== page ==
I completed a Master's of Art in Human Services Counseling with a cognate in Military Resilience. The MA was 30 total credits and I was able to complete the degree in one year. I set it up so that I would start and finish a class each month. I was able... Read More to stagger them in such a manner. During my pursuit of the degree I was placed on academic review after the first term. This was not due to the fault of the university. I was working an average of 70 hours a week and I had to adjust my time management skills to be successful. Once I got on track with my time management I came off of academic review and never looked back. I have since completed a MBA at another university and I can tell you I learned more at Liberty than I did at the other university or any of my undergraduate universities. Some have said that Liberty is known to give "busy work". I found this to be somewhat true but based on the individual instructor. If you are going to go to graduate school and expect to have 3-5 page papers, your not. I have to complete one or two 10-20 page paper while at Liberty, per course. Yes it seems tedious but it reflects on the amount of knowledge you retain, which is evident when you take the quizzes and exams. In my opinion if you are looking for an easy school then look somewhere else. If you are wanting to learn a lot and can handle the stress of graduate school then Liberty is a good option to look into.
I'm an online student and it is great for me. I am a full-time student and I work 30 hours a week. I have always gotten pretty quick responses from my Professors. The military tuition discount really helps out a lot and online learning for me is ideal.... Read More If I had set log-in times I would not be able to take a full course load. I got behind recently because of some personal issues and holiday traveling, they were very understanding and did not pry for information. I was allowed to turn in assignments after the last day of class by all of my Professors and I will pass because of it. I do not know what is up with Campus learning but I do not have any complaints. Also, the people complaining that Christian principles are incorporated into every facet of learning, I do not know why you would enroll here. That is what it means to be a Christian, bringing Christ into every area of your life every decision, even down to your thoughts. If you are not a Christian you probably should figure out what authentic Christianity is about before you think about enrollment here so you won't be surprised.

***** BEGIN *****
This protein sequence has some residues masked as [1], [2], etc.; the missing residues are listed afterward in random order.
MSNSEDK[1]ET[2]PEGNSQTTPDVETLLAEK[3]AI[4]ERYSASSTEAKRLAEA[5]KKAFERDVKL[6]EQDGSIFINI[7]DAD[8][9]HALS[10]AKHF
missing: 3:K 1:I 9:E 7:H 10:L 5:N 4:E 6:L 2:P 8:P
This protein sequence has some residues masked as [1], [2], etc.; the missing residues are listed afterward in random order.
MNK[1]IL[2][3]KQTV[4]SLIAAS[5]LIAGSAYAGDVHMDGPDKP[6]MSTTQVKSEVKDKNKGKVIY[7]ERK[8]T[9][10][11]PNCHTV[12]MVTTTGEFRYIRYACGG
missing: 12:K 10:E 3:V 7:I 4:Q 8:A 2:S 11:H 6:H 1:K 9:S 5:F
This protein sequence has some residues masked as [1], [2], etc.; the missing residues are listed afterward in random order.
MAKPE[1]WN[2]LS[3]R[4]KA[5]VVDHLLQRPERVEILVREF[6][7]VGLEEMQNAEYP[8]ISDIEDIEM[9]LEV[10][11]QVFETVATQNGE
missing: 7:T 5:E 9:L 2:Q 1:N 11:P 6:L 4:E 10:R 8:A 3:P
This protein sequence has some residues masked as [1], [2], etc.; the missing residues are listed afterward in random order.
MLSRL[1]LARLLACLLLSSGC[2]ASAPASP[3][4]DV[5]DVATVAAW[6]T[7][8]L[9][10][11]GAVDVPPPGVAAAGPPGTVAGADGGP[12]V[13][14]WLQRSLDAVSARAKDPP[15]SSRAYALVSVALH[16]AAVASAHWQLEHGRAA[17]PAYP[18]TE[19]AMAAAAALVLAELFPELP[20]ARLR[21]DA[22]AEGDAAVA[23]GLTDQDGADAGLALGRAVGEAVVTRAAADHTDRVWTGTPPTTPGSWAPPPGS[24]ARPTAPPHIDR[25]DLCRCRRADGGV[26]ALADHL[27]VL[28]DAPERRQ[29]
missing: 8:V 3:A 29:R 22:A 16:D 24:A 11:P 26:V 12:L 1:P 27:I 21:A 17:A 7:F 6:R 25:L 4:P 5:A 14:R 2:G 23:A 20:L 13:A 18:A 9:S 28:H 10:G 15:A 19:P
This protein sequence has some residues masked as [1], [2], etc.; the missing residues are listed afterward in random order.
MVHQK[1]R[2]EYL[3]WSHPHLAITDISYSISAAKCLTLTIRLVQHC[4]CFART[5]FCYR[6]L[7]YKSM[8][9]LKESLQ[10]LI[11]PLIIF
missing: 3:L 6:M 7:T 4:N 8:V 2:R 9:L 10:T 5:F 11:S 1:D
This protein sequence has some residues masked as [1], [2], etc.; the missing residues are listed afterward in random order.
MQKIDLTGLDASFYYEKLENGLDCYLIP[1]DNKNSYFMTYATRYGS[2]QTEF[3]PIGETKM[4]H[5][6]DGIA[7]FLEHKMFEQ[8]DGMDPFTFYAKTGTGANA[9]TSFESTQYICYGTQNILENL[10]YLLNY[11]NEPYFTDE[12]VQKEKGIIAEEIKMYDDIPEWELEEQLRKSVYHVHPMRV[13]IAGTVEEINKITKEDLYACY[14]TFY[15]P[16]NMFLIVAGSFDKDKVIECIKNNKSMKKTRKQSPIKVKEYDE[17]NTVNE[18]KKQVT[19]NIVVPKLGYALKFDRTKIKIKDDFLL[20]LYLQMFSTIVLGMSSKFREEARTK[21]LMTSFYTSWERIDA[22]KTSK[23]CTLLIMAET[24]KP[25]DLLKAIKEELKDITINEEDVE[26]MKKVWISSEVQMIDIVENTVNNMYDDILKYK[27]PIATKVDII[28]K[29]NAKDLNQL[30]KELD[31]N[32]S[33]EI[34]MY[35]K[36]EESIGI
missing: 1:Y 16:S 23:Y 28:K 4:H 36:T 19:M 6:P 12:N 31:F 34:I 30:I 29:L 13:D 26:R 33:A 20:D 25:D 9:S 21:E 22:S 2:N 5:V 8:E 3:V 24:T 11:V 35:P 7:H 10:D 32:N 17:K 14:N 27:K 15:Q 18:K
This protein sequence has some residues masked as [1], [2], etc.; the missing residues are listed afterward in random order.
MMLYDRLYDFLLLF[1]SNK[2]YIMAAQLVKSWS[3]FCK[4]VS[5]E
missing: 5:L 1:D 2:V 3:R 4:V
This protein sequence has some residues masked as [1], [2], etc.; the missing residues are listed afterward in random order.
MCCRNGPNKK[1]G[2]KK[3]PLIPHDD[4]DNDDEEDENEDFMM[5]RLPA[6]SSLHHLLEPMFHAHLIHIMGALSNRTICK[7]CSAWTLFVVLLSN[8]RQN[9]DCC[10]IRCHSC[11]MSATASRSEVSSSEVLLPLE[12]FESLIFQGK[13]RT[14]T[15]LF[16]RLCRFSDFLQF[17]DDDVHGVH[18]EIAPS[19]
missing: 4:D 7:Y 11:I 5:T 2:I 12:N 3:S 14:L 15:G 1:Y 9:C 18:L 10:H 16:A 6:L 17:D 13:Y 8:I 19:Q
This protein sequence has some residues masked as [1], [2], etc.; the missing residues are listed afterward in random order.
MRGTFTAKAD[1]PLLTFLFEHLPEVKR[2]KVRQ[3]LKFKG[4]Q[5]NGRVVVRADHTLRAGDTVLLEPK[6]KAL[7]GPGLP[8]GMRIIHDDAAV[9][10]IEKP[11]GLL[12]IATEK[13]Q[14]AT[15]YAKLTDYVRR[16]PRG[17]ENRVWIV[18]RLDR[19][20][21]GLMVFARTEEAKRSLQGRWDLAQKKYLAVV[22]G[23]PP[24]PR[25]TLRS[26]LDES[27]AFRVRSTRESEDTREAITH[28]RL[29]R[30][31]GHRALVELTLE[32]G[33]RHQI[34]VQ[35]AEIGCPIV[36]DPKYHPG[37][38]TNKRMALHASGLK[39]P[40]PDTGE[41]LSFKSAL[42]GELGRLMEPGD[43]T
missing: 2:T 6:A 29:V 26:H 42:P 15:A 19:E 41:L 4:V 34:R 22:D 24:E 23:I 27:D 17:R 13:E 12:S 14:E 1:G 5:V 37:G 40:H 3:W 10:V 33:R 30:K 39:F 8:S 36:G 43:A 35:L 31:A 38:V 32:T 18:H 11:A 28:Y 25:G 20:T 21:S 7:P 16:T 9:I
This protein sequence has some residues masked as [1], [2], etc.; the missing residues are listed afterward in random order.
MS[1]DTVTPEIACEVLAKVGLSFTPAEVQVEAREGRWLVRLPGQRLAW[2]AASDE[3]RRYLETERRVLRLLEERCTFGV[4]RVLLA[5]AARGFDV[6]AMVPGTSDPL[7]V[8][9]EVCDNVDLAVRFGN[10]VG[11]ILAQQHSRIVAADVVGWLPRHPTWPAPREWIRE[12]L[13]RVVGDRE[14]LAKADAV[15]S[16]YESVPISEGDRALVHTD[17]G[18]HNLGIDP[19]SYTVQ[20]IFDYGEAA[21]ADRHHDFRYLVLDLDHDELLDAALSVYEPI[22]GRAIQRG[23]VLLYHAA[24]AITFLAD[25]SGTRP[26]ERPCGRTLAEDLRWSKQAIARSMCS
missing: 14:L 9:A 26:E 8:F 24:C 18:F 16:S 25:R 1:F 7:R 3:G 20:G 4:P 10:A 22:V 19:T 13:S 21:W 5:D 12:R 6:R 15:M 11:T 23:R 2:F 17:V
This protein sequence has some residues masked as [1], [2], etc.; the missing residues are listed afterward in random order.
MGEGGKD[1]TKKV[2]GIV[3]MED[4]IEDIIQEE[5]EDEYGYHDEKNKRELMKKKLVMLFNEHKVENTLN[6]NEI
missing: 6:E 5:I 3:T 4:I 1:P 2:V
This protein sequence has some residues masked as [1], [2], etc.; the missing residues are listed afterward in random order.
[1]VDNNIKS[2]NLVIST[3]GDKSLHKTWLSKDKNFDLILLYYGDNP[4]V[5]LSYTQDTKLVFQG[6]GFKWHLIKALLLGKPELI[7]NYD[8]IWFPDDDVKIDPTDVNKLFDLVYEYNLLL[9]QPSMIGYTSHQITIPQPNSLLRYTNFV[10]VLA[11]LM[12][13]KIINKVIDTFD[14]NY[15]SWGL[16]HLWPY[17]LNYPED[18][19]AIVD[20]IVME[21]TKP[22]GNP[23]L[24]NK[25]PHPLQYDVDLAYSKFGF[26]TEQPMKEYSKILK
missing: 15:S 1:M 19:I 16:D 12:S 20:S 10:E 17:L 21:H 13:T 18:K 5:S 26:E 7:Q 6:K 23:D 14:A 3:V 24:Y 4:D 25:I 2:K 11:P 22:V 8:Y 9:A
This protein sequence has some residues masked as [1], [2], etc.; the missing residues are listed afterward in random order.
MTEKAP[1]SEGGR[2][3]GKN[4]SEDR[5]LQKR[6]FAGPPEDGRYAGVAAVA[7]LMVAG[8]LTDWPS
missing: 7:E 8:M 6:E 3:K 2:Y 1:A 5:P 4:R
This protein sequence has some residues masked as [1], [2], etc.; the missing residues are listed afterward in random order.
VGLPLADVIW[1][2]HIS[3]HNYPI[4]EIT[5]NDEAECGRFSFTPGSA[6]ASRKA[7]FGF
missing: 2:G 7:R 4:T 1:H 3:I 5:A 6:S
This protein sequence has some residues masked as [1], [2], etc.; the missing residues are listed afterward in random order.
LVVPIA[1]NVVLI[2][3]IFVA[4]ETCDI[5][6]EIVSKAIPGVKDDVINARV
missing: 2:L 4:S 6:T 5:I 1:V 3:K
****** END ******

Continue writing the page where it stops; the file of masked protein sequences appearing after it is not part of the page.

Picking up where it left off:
As with any endeavor in life, the more you invest, the more significant benefit of the outcome. I completed the online MSCJ program in one year due to the construction of the program. Semesters are divided into 8-week segments, allowing intense work on... Read More a specific subject. Books are insanely expensive (as usual), but I recommend you get the electronic versions. The quizzes are an open book, and you can query the online version to find specific subjects or keywords to complete the quizzes. Always do the reading on the subject for the week; it makes the narrative quiz questions much easier to answer. Most of the graduate-level work is research and writing of the subject matter. You are expected to complete your work with a biblical perspective on the subject. Equally, students are expected to form an idea of their own regarding the week's reading. This is not an easy program, and many online students dropped out because they didn't manage their time well. You should afford 10-12 hours for each paper (usually at least 1 per week, sometimes 2). You must also interact with other students on the discussion boards with researched answers. Do not do the undergraduate norm of cramming and regurgitating what you read. You should come up with your own well-researched ideas. By the end of the program, you will know more about the subject matters than you ever expected. The MSCJ is great for aspiring criminal justice leaders of tomorrow.